In Gallup’s latest tracking poll, Obama’s support has reached 49%. At least for now, the president’s support is no longer “under water” – approval is no longer lower than disapproval – and Obama’s overall standing is now at its highest point since the strike on Osama bin Laden.
Jonathan Bernstein had a good piece putting the latest results in context.
There’s no magic number for where approval has to be for him to be assured of re-election, but generally people estimate that 48% or so approval is probably around the break-even mark, and a low 50s rating makes re-election very likely.
Keeping in mind the caveat that things can always turn around as events change, Obama’s approval pattern looks somewhat similar, if not quite as good, as those of Ronald Reagan and Bill Clinton, with approval moving into positive territory early in the re-election year. The direction is what counts.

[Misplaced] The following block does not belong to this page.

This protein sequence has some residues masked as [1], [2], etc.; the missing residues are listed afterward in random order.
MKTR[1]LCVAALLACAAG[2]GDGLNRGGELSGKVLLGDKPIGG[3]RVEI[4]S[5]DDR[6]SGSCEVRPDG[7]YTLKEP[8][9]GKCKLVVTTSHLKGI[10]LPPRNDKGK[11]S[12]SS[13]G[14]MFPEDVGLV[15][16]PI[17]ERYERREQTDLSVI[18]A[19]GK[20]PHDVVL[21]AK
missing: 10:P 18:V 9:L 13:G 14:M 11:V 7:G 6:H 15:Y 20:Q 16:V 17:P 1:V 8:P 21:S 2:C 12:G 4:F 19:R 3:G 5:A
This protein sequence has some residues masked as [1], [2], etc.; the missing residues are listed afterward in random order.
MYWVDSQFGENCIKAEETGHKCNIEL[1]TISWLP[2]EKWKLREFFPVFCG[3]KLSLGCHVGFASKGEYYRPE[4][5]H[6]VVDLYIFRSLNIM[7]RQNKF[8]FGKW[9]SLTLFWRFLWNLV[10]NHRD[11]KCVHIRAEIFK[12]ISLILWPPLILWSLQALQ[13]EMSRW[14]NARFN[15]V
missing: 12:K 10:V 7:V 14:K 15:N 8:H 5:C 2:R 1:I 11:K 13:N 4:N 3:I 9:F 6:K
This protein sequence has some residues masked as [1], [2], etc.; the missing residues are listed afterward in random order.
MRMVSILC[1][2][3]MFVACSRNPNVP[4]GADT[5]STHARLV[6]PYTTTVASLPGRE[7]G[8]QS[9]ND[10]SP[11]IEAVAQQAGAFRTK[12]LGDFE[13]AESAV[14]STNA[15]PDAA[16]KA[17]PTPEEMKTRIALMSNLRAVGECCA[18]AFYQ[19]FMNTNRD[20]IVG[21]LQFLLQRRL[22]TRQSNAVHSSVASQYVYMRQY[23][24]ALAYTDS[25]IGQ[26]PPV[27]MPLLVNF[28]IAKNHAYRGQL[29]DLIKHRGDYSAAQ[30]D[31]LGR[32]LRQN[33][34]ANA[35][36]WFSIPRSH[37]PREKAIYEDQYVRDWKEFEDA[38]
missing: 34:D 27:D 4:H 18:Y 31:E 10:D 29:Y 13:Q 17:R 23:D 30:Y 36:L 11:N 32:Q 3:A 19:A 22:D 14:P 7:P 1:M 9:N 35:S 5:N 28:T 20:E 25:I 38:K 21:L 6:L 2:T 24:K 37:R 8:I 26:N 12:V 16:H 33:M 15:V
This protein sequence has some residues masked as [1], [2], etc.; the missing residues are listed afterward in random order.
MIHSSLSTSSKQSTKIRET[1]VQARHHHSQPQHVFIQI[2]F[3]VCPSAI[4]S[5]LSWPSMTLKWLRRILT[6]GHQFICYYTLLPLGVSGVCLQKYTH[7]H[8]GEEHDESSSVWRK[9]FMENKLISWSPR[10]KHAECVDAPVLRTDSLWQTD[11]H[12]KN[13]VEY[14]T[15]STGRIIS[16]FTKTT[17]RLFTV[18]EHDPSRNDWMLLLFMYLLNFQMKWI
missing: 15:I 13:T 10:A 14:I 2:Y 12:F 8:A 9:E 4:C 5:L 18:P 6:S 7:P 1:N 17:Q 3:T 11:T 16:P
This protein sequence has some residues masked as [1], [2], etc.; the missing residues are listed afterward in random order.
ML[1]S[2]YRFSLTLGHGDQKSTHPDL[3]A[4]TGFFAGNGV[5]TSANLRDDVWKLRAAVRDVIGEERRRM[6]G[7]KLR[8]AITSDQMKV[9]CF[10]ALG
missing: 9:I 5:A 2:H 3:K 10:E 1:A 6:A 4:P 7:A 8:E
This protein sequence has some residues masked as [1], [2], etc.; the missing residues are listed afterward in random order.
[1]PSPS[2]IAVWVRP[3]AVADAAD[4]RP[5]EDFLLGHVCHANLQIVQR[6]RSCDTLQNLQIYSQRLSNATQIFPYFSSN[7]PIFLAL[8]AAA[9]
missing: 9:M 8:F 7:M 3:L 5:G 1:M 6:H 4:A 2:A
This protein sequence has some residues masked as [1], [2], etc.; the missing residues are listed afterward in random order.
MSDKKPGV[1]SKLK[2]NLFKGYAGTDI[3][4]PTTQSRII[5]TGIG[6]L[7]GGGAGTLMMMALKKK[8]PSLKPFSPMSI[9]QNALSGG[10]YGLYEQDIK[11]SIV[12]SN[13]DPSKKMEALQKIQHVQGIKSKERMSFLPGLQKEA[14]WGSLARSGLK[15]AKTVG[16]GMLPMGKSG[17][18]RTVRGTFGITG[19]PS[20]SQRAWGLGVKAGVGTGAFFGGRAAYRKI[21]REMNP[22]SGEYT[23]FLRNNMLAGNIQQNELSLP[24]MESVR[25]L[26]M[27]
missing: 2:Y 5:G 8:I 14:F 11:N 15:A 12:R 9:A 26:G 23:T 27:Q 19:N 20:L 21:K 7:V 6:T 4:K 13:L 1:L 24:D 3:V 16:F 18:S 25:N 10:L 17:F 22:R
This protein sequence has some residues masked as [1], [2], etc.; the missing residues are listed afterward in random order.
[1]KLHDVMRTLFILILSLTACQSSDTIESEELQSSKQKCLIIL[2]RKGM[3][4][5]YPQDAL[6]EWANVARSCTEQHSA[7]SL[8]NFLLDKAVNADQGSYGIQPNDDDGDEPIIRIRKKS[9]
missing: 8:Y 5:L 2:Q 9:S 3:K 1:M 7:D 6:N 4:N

What’s more, it looks as if Obama is now on the verge of doing better than the two most recent presidents who weren’t reelected – George H.W. Bush and Jimmy Carter – were faring at this point in their first terms.
I’d add one related thought. When the new Gallup numbers are released daily, I take note of the numbers for Obama and the Republican presidential candidates, but I also pay attention to the “U.S. Economic Confidence Index,” reflecting whether Americans believe the economy is improving or deteriorating. Yesterday’s Gallup report showed this figure reaching its best point in a year.
The president’s growing support, in other words, isn’t an accident – as Americans’ feelings about the economy improve, this clearly affects their attitudes about the president.